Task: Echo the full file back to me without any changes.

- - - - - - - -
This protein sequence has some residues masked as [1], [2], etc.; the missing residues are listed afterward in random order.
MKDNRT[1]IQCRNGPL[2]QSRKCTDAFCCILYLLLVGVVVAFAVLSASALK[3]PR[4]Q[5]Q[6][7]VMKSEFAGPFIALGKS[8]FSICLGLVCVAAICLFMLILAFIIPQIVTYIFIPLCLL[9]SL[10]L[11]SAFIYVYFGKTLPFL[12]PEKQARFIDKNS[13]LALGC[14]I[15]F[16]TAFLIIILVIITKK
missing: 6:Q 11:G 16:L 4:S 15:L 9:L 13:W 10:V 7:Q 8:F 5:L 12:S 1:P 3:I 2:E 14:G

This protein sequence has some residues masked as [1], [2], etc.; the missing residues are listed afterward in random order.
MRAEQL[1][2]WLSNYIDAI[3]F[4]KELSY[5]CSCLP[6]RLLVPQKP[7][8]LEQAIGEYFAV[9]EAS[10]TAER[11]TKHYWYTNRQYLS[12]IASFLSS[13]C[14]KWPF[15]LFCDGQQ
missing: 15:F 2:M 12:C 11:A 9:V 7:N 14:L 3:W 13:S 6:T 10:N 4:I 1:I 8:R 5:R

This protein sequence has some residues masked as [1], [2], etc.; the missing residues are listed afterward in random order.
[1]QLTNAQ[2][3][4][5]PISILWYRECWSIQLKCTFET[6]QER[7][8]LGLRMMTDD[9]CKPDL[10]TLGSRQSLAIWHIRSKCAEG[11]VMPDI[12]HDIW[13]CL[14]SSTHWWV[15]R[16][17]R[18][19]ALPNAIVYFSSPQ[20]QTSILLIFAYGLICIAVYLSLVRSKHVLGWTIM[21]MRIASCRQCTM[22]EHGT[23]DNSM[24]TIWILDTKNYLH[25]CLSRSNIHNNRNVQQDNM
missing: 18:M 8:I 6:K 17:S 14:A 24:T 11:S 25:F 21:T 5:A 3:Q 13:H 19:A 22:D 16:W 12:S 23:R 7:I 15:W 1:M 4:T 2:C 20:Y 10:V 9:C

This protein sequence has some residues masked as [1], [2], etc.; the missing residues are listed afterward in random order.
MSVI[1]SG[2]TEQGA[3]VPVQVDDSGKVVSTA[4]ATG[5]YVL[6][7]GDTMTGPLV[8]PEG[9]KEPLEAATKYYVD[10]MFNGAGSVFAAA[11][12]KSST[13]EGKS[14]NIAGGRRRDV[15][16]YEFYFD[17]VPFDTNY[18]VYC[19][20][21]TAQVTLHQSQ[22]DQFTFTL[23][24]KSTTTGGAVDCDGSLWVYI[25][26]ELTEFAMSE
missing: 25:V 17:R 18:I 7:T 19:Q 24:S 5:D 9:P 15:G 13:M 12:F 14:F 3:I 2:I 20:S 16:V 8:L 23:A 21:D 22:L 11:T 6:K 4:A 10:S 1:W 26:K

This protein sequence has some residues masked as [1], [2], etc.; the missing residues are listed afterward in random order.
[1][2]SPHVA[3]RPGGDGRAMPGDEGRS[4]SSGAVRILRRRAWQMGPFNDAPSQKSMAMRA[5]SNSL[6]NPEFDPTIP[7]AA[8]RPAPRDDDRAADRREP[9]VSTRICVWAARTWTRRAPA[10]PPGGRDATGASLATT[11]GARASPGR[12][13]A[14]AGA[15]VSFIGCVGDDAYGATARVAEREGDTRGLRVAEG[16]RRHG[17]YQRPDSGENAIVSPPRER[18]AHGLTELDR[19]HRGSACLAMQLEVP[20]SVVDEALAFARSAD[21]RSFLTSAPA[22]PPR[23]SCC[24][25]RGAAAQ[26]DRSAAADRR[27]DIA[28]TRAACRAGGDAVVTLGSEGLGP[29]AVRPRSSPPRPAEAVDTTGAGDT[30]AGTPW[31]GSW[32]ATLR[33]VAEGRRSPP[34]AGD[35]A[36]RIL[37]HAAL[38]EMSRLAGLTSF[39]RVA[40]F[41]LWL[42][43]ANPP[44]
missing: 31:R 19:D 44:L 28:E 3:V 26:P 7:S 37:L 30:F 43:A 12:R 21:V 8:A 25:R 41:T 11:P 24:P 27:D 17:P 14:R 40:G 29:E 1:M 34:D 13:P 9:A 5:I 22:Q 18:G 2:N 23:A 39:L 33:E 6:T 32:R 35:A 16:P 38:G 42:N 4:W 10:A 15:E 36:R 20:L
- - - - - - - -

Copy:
This protein sequence has some residues masked as [1], [2], etc.; the missing residues are listed afterward in random order.
MKDNRT[1]IQCRNGPL[2]QSRKCTDAFCCILYLLLVGVVVAFAVLSASALK[3]PR[4]Q[5]Q[6][7]VMKSEFAGPFIALGKS[8]FSICLGLVCVAAICLFMLILAFIIPQIVTYIFIPLCLL[9]SL[10]L[11]SAFIYVYFGKTLPFL[12]PEKQARFIDKNS[13]LALGC[14]I[15]F[16]TAFLIIILVIITKK
missing: 6:Q 11:G 16:L 4:S 15:L 9:L 13:W 10:V 7:Q 8:F 5:L 12:S 1:P 3:I 2:E 14:G

This protein sequence has some residues masked as [1], [2], etc.; the missing residues are listed afterward in random order.
MRAEQL[1][2]WLSNYIDAI[3]F[4]KELSY[5]CSCLP[6]RLLVPQKP[7][8]LEQAIGEYFAV[9]EAS[10]TAER[11]TKHYWYTNRQYLS[12]IASFLSS[13]C[14]KWPF[15]LFCDGQQ
missing: 15:F 2:M 12:C 11:A 9:V 7:N 14:L 3:W 13:S 6:T 10:N 4:I 1:I 8:R 5:R

This protein sequence has some residues masked as [1], [2], etc.; the missing residues are listed afterward in random order.
[1]QLTNAQ[2][3][4][5]PISILWYRECWSIQLKCTFET[6]QER[7][8]LGLRMMTDD[9]CKPDL[10]TLGSRQSLAIWHIRSKCAEG[11]VMPDI[12]HDIW[13]CL[14]SSTHWWV[15]R[16][17]R[18][19]ALPNAIVYFSSPQ[20]QTSILLIFAYGLICIAVYLSLVRSKHVLGWTIM[21]MRIASCRQCTM[22]EHGT[23]DNSM[24]TIWILDTKNYLH[25]CLSRSNIHNNRNVQQDNM
missing: 18:M 8:I 6:K 17:S 14:A 24:T 11:S 25:F 21:T 5:A 3:Q 13:H 19:A 22:D 16:W 12:S 23:R 7:I 15:W 1:M 4:T 2:C 20:Y 10:V 9:C

This protein sequence has some residues masked as [1], [2], etc.; the missing residues are listed afterward in random order.
MSVI[1]SG[2]TEQGA[3]VPVQVDDSGKVVSTA[4]ATG[5]YVL[6][7]GDTMTGPLV[8]PEG[9]KEPLEAATKYYVD[10]MFNGAGSVFAAA[11][12]KSST[13]EGKS[14]NIAGGRRRDV[15][16]YEFYFD[17]VPFDTNY[18]VYC[19][20][21]TAQVTLHQSQ[22]DQFTFTL[23][24]KSTTTGGAVDCDGSLWVYI[25][26]ELTEFAMSE
missing: 25:V 17:R 18:I 7:T 19:Q 24:S 5:D 9:P 15:G 13:M 12:F 14:F 3:I 2:I 20:S 16:V 8:L 23:A 21:D 22:L 11:T 6:K 4:A 10:S 1:W 26:K

This protein sequence has some residues masked as [1], [2], etc.; the missing residues are listed afterward in random order.
[1][2]SPHVA[3]RPGGDGRAMPGDEGRS[4]SSGAVRILRRRAWQMGPFNDAPSQKSMAMRA[5]SNSL[6]NPEFDPTIP[7]AA[8]RPAPRDDDRAADRREP[9]VSTRICVWAARTWTRRAPA[10]PPGGRDATGASLATT[11]GARASPGR[12][13]A[14]AGA[15]VSFIGCVGDDAYGATARVAEREGDTRGLRVAEG[16]RRHG[17]YQRPDSGENAIVSPPRER[18]AHGLTELDR[19]HRGSACLAMQLEVP[20]SVVDEALAFARSAD[21]RSFLTSAPA[22]PPR[23]SCC[24][25]RGAAAQ[26]DRSAAADRR[27]DIA[28]TRAACRAGGDAVVTLGSEGLGP[29]AVRPRSSPPRPAEAVDTTGAGDT[30]AGTPW[31]GSW[32]ATLR[33]VAEGRRSPP[34]AGD[35]A[36]RIL[37]HAAL[38]EMSRLAGLTSF[39]RVA[40]F[41]LWL[42][43]ANPP[44]
missing: 31:R 19:D 44:L 28:E 3:V 26:P 7:S 37:L 30:F 43:A 12:R 21:V 8:A 25:R 41:T 11:P 24:P 27:D 17:P 14:R 40:G 29:E 1:M 34:D 13:P 9:A 5:I 22:Q 18:G 2:N 23:A 39:L 33:E 6:T 32:R 35:A 16:P 38:G 42:N 4:W 10:A 15:E 36:R 20:L